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Like at a lot of publications, Newsweek was forced to start its week over when the earthquake hit Haiti.

Give the magazine credit for an artful recovery. The Washington Post Co.-owned publication has tapped President Barack Obama to pen a cover story on Haiti for the Jan. 25 issue hitting newsstands on Monday.

Newsweek was readying a story about the Google-China row when the earthquake hit. Editor Jon Meacham scrapped his plans and hit the phones in search of the highest authority he could find to weigh in, according to a person familiar with the matter. He reached David Axelrod, senior adviser to Obama, who asked his boss if he was game.

Getting Obama to write an essay about the Haiti tragedy is a coup for the struggling magazine and aligns squarely with its new strategy. Newsweek lost $25 million in the first half of 2009, and the Post Co. last year reinvented the magazine, cutting its staff and shifting its focus from news reporting to commentary.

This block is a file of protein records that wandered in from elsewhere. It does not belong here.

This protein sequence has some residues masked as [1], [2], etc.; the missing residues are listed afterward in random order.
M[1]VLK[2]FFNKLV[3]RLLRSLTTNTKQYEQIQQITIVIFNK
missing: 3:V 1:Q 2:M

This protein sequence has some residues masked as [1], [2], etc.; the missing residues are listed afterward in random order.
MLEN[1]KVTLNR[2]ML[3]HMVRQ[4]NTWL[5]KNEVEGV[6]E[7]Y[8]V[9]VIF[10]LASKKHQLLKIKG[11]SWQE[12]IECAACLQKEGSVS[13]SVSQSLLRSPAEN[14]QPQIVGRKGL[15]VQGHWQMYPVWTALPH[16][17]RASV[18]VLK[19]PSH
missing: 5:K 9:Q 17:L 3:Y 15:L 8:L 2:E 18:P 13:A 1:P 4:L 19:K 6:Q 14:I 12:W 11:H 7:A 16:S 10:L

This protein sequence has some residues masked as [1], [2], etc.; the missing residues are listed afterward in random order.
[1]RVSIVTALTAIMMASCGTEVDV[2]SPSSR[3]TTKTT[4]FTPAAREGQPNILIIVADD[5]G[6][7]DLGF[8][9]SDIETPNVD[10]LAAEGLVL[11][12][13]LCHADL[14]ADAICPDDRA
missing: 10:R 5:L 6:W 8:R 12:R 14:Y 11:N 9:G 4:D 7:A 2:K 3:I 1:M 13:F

The list of contributors on many weeks reads like a who’s who of political operatives and academics weighing in on hot-button issues. The most recent cover story, “The Conservative Case for Gay Marriage,” was written by Theodore Olson, who also represented George W. Bush in the Supreme Court case Bush v. Gore and later became President Bush’s first solicitor general.

Newsweek’s Obama-Haiti issue will hit newsstands a few days before the one-year anniversary of the inauguration of Obama, who’s getting mixed reviews in the polls.